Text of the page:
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This Very Short Introduction provides a compelling account of the emergence of the earliest literature in Britain and Ireland, including English, Welsh, Scottish, Irish, Anglo-Latin and Anglo-Norman. Introducing the reader to some of the greatest poetry, prose and drama ever written, Elaine Treharne discusses the historical and intellectual background to these works, and considers the physical production of the manuscripts and the earliest beginnings of print culture. Covering both well-known texts, such as Beowulf, The Canterbury Tales and the Mabinogion, as well as texts that are much less familiar, such as sermons, saints' lives, lyrics and histories, Treharne discusses major themes such as sin and salvation, kingship and authority, myth and the monstrous, and provides a full, but brief, account of one of the major periods in literary history.
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Elaine Treharne, Professor of English, Stanford University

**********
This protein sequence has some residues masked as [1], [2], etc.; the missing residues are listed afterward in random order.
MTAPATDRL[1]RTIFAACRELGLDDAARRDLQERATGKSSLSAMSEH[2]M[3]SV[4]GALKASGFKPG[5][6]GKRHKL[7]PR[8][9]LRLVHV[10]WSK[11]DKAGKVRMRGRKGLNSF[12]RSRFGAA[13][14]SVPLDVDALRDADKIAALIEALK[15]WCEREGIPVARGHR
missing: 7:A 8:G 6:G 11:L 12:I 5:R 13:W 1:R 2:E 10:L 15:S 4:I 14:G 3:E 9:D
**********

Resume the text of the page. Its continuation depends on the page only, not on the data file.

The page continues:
Elaine Treharne is Professor of English at Stanford University and Visiting Professor of Medieval Literature at the University of Leicester. She is the author or editor of more than two-dozen books and fifty articles, focusing principally on Old and Middle English Literature and Medieval manuscripts. Her current research projects concern the materiality of text and the importance of the senses in understanding early poetry and prose in its physical and cultural contexts. She is a Fellow of the Society of Antiquaries and of the Royal Historical Society, a Trustee of the English Association, and a General Editor of Oxford Textual Perspectives, and Essays and Studies.
Table of Contents
1. Endings and Beginnings 2. Recording Culture, c. 450-1450 3. Textual Production and Reception 4. Literary Audiences, Literary Identities 5. Individual and Community 6. The Mighty and the Monstrous 7. Love and Longing 8. Death and Judgement 9. Patronage and Ownership 10. Coda: Reimagining the Medieval Timeline Terms and genres Further reading Index